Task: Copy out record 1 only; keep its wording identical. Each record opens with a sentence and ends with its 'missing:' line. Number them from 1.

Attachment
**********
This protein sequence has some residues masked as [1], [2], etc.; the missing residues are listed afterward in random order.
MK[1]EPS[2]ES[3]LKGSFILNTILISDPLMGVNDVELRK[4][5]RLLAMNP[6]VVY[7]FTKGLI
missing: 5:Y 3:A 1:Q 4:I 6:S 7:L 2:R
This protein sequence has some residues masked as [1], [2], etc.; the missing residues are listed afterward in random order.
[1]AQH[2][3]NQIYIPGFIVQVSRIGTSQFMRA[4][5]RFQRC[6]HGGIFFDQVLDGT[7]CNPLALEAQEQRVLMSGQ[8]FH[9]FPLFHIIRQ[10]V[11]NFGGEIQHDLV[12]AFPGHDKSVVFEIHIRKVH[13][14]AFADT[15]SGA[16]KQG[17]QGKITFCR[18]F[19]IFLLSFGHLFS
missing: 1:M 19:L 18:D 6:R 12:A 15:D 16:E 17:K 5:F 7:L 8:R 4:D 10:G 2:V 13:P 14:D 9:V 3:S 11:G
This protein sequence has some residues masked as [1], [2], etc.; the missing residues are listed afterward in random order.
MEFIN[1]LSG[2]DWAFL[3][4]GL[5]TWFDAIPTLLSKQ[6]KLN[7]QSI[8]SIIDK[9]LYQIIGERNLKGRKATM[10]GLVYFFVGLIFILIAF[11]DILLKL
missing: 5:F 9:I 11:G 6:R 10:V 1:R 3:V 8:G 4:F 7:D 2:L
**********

This protein sequence has some residues masked as [1], [2], etc.; the missing residues are listed afterward in random order.
MK[1]EPS[2]ES[3]LKGSFILNTILISDPLMGVNDVELRK[4][5]RLLAMNP[6]VVY[7]FTKGLI
missing: 5:Y 3:A 1:Q 4:I 6:S 7:L 2:R